Hungary’s English-Speaking Kindergartens in Trouble

A dozen English-medium kindergartens have received a letter from the Hungarian Ministry of Human Resources (EMMI) informing that English is a non-ethnic language in Hungary and should not be used in the institutes. According to 24.hu, the names of the institutes cannot refer to foreign languages, therefore they should rename the kindergartens to not conflict with the National Public Education Act.

In regards to the national basic program of kindergarten education, this doesn’t include the possibility of foreign language education. One of the kindergartens says that they were ordered to not even mention their special language service – neither in their name nor in their leaflets – which is their unique selling point.

Foreign-language institutions are highly sought after among non-native workers who move to Hungary for a couple of years and want to ensure their children receive a high-quality education in their native tongue.

“There is no law that prohibits speaking in English with a non-native child. It seems like if an English-native child comes to the kindergarten, we will have to talk to them in Hungarian,” told a kindergarten principal to Telex, who hasn’t received the official paper yet at the time but is expecting it.

The principal added: “We won’t change to German, English is a world language.”

The focus might only be on private institutions under the operation of Hungarian companies. There are no issues with kindergartens using ethnic-languages like German and large international kindergartens have not been targeted with the letter either.

The aforementioned correspondence was prepared by the Budapest Metropolitan Government Office which falls within Botond Sara, appointed government official’s cognizance. They point out that based on the National Public Education Act, the educating language is Hungarian – partly or fully in ethnic kindergartens and schools and partly the target language in bilingual schools (as per a different policy). Foreign educational institutions have to follow the legal provision of the country that accredited them.

French and Spanish language institutions have also been contacted and as a solution, the letter suggests they may switch to German, being an ‘ethnic language’ of Hungary.

“In regard to the future of new generations, it’s important what language they speak. In today’s world, it’s unacceptable for someone not to speak another language, especially English, which is a world language. It’s essential for every child. A provision like this is unacceptable in 2020,” said the principal of a Hungarian-English bilingual kindergarten, located in Buda, to Telex.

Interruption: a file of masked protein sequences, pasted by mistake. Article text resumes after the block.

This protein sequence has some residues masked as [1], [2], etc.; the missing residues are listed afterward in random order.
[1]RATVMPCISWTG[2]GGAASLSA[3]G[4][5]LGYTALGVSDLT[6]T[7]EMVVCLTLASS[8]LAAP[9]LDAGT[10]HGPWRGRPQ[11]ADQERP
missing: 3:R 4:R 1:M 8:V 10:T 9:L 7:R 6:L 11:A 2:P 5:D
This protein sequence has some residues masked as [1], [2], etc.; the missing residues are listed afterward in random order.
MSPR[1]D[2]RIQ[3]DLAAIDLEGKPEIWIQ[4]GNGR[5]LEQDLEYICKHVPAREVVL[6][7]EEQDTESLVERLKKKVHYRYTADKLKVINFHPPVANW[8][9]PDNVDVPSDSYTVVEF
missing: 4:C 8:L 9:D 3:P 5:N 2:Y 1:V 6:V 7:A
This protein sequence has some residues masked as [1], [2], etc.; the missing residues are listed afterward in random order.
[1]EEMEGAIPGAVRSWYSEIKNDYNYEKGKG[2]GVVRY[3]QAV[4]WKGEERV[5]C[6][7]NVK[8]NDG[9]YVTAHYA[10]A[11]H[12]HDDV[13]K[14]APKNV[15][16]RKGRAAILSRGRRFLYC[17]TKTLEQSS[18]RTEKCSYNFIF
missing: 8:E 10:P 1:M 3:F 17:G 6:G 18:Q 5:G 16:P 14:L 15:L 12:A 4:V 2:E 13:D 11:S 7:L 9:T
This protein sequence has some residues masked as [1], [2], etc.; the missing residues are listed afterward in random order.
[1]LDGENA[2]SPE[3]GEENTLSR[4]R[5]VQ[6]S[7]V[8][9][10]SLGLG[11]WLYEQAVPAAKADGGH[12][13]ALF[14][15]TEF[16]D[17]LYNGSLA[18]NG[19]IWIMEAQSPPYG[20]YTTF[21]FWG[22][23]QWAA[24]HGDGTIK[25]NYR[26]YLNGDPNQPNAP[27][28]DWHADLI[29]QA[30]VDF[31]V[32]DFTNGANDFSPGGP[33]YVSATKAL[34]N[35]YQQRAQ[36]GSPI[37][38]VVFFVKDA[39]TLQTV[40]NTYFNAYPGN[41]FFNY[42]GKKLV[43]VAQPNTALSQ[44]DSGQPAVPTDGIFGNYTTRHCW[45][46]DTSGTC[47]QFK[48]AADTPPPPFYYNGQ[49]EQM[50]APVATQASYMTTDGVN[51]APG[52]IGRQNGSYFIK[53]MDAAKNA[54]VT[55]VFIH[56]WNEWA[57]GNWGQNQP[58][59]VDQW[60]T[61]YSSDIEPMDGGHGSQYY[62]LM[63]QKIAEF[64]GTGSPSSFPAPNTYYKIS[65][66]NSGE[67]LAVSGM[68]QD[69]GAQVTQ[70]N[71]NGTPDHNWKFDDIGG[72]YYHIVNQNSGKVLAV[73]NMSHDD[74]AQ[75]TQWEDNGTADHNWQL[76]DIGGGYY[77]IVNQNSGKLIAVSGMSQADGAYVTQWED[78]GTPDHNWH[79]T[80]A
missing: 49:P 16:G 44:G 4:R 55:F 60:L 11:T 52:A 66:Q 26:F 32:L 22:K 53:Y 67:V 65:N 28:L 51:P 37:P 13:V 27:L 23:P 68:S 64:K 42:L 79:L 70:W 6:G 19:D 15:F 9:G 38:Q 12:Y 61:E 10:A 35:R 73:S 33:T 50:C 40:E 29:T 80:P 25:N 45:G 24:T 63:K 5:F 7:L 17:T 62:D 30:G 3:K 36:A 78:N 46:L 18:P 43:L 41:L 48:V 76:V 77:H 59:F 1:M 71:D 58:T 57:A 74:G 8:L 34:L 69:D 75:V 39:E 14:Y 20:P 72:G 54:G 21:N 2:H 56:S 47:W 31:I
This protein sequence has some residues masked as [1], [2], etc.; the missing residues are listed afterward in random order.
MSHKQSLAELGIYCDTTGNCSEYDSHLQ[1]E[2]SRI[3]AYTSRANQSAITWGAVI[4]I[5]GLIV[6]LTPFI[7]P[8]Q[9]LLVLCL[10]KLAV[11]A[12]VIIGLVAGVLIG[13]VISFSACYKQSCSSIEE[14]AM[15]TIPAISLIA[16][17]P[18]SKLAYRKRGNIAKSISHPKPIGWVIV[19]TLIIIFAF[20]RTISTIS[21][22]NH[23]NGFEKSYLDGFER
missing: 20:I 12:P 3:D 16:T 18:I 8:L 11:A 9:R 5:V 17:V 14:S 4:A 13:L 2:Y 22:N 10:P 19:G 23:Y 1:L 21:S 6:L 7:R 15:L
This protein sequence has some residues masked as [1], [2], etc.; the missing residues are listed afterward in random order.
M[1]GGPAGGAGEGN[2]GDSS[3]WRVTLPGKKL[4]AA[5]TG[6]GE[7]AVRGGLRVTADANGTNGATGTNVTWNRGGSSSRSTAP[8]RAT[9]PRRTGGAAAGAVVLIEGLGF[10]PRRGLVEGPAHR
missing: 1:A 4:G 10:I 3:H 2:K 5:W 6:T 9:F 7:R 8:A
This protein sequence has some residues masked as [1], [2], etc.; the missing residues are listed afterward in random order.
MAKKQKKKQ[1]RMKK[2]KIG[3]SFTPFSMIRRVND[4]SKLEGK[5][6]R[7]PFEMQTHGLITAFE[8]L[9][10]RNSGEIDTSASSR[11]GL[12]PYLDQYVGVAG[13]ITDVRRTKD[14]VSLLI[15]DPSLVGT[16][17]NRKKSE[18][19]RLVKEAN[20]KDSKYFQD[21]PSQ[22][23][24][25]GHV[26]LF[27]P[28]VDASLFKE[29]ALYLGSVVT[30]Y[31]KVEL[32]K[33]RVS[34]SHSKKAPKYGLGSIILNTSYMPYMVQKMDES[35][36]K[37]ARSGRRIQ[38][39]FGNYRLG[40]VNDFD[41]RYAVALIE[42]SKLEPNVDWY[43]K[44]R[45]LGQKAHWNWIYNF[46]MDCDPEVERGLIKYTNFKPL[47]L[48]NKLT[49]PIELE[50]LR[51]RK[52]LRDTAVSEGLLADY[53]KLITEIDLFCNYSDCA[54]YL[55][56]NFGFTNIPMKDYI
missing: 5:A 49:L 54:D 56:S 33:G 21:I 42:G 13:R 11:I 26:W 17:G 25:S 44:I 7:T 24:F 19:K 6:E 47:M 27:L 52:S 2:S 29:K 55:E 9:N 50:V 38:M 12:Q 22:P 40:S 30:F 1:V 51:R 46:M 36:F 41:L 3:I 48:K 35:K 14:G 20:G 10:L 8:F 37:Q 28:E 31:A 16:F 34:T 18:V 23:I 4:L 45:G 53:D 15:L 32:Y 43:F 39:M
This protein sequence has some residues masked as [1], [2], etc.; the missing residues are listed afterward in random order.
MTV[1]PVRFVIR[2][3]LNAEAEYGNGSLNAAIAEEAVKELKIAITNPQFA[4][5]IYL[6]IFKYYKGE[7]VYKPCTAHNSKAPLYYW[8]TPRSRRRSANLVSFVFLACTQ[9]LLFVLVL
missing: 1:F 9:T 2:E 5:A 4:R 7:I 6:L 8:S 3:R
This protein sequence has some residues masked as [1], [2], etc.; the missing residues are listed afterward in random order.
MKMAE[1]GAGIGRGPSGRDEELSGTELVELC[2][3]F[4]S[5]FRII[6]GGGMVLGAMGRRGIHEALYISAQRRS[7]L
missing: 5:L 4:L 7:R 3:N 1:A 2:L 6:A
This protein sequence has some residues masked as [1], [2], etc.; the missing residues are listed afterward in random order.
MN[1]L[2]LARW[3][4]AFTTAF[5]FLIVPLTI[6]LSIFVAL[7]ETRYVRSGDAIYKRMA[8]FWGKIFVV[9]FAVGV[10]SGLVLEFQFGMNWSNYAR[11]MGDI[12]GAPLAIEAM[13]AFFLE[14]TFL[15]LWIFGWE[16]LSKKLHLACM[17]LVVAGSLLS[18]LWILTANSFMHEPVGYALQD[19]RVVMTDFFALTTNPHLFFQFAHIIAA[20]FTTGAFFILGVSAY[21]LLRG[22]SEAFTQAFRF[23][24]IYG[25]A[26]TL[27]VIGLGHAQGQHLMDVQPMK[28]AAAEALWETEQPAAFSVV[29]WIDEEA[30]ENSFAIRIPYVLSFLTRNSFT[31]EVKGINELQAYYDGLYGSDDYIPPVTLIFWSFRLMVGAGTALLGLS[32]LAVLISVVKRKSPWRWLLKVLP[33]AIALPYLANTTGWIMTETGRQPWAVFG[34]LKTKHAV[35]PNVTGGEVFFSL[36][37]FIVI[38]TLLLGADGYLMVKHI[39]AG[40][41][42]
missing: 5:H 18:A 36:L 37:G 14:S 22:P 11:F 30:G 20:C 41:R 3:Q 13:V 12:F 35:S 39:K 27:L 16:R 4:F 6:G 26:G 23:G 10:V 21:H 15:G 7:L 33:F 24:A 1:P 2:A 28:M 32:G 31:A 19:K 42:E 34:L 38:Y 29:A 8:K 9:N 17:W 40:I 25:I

Another principal, who employs an American-born kindergarten teacher as well, believes that there might be ideological reasons behind the sudden change: “I don’t feel that we are taking anything away from these children, or that their patriotism or identity would suffer: we sing ‘Lajos Kossuth messaged’ on March 15 [Independence Day] just as much as we celebrate Halloween.”

Despite the claims of several news portals, government spokeswoman Alexandra Szentkiralyi said in a press conference that it has been a long-standing 10-year rule for kindergartens. No changes have been made and foreign language classes can still take place. However, the issue of the illegal name practice has recently come to their attention and the name of the kindergartens should comply with their educational program.

Source:

24.hu

https://telex.hu/belfold/2020/11/23/ovoda-nyelvoktatas-angol-kettannyelvuseg-emmi

https://magyarnarancs.hu/belpol/kicsinalja-az-angol-nyelvu-ovodakat-a-kormany-134985

Kitti Palmai is a UK-based freelance journalist and copywriter specialising in business, languages and migration. She has written for BBC News, Thrive Global, The Expat Magazine and many more. kitti@kp-writing.com

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